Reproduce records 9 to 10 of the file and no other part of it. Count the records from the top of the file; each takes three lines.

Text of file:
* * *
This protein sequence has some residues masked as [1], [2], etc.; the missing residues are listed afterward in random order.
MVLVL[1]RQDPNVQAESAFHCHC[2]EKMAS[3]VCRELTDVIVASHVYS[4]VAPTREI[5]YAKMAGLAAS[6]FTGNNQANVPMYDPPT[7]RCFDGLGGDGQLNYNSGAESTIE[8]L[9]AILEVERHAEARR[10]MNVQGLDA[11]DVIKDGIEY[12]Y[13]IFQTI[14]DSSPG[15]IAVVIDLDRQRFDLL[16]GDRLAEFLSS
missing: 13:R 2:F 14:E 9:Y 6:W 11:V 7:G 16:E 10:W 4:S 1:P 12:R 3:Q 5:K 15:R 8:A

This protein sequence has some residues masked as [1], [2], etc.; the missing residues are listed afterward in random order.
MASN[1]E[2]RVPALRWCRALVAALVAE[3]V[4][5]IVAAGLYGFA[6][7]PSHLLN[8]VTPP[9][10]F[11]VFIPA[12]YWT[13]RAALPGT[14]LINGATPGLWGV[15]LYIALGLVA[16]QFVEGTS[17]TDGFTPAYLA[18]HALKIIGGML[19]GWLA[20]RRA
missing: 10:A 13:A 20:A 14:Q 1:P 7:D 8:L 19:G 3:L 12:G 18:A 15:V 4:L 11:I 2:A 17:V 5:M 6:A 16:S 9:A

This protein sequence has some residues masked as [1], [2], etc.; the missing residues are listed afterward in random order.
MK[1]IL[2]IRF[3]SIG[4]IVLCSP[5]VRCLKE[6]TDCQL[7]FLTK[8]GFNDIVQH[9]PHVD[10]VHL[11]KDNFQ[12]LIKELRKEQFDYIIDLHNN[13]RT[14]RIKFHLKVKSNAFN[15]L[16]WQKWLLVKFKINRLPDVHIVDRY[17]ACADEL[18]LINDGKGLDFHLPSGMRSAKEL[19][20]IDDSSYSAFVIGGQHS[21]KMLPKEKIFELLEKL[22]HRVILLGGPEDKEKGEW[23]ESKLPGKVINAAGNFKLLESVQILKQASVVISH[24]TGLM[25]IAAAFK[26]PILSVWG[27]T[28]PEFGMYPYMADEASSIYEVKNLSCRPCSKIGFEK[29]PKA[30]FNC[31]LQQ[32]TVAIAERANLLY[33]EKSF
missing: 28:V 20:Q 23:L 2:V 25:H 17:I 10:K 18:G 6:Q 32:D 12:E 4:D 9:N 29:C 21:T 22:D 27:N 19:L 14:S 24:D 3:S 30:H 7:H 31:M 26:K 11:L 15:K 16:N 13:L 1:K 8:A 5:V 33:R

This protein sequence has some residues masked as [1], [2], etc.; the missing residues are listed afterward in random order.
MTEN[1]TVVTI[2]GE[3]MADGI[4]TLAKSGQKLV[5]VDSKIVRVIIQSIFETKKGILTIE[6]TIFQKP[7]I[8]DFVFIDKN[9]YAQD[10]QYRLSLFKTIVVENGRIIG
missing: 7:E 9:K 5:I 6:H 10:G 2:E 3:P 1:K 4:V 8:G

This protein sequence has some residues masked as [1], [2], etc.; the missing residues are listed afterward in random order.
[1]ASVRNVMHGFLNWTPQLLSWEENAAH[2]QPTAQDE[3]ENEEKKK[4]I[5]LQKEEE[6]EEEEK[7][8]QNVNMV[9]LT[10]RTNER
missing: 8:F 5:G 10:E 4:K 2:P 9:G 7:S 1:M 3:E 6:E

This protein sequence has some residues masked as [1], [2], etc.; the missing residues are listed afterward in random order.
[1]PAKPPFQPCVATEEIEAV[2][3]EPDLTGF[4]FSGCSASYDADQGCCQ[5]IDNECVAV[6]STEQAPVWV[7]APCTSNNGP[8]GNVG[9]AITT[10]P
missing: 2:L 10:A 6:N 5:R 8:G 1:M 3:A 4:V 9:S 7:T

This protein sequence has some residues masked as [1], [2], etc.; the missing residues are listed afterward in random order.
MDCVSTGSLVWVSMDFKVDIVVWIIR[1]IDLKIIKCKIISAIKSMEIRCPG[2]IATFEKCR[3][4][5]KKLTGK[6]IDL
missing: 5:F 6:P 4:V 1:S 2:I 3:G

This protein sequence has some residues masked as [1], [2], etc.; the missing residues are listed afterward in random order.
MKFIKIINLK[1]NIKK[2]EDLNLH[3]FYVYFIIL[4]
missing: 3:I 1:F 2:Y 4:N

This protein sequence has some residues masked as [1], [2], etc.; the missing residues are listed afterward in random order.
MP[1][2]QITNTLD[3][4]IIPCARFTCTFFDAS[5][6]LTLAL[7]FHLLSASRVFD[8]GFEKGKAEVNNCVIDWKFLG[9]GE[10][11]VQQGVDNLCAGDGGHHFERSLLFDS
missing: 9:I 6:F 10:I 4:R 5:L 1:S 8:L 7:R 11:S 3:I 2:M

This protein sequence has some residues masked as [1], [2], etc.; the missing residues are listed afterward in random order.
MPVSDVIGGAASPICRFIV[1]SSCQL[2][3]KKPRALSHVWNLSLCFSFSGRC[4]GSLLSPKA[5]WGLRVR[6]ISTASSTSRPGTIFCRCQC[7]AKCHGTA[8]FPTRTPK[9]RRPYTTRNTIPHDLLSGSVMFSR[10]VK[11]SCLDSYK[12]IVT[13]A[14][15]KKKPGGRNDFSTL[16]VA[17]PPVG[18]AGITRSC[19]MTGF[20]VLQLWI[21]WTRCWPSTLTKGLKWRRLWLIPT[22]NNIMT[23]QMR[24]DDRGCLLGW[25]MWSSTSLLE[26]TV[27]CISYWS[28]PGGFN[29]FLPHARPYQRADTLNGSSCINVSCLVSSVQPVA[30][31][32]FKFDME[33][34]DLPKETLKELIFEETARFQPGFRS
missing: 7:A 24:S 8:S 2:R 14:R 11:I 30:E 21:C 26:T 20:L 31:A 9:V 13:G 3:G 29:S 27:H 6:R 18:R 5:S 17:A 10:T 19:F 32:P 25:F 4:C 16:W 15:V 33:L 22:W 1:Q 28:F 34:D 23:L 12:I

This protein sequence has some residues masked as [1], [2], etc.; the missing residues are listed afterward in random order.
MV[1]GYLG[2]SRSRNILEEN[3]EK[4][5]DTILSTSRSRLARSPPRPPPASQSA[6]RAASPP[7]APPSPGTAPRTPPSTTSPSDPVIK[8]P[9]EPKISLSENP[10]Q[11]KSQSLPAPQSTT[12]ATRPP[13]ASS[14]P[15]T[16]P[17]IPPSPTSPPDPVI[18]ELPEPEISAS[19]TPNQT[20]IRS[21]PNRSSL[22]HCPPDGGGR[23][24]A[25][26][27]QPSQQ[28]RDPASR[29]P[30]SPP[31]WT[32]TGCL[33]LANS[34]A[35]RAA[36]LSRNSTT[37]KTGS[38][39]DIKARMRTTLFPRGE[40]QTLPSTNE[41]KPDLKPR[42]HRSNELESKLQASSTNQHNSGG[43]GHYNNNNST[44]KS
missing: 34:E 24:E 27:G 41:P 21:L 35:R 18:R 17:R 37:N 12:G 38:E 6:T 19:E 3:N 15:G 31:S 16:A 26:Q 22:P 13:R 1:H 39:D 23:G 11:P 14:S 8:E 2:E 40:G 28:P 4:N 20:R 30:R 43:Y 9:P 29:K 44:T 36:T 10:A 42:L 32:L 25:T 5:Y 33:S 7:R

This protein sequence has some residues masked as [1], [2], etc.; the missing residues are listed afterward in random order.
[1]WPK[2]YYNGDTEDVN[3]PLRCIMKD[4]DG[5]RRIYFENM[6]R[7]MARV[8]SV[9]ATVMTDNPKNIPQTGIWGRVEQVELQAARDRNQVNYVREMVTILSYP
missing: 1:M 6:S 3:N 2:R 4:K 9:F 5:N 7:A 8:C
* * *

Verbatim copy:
This protein sequence has some residues masked as [1], [2], etc.; the missing residues are listed afterward in random order.
MP[1][2]QITNTLD[3][4]IIPCARFTCTFFDAS[5][6]LTLAL[7]FHLLSASRVFD[8]GFEKGKAEVNNCVIDWKFLG[9]GE[10][11]VQQGVDNLCAGDGGHHFERSLLFDS
missing: 9:I 6:F 10:I 4:R 5:L 1:S 8:L 7:R 11:S 3:I 2:M

This protein sequence has some residues masked as [1], [2], etc.; the missing residues are listed afterward in random order.
MPVSDVIGGAASPICRFIV[1]SSCQL[2][3]KKPRALSHVWNLSLCFSFSGRC[4]GSLLSPKA[5]WGLRVR[6]ISTASSTSRPGTIFCRCQC[7]AKCHGTA[8]FPTRTPK[9]RRPYTTRNTIPHDLLSGSVMFSR[10]VK[11]SCLDSYK[12]IVT[13]A[14][15]KKKPGGRNDFSTL[16]VA[17]PPVG[18]AGITRSC[19]MTGF[20]VLQLWI[21]WTRCWPSTLTKGLKWRRLWLIPT[22]NNIMT[23]QMR[24]DDRGCLLGW[25]MWSSTSLLE[26]TV[27]CISYWS[28]PGGFN[29]FLPHARPYQRADTLNGSSCINVSCLVSSVQPVA[30][31][32]FKFDME[33][34]DLPKETLKELIFEETARFQPGFRS
missing: 7:A 24:S 8:S 2:R 14:R 11:I 30:E 21:C 26:T 20:L 31:A 9:V 13:G 3:G 29:S 27:H 6:R 18:R 5:S 17:A 10:T 19:F 32:P 25:F 4:C 16:W 15:V 33:L 22:W 1:Q 28:F 34:D 23:L 12:I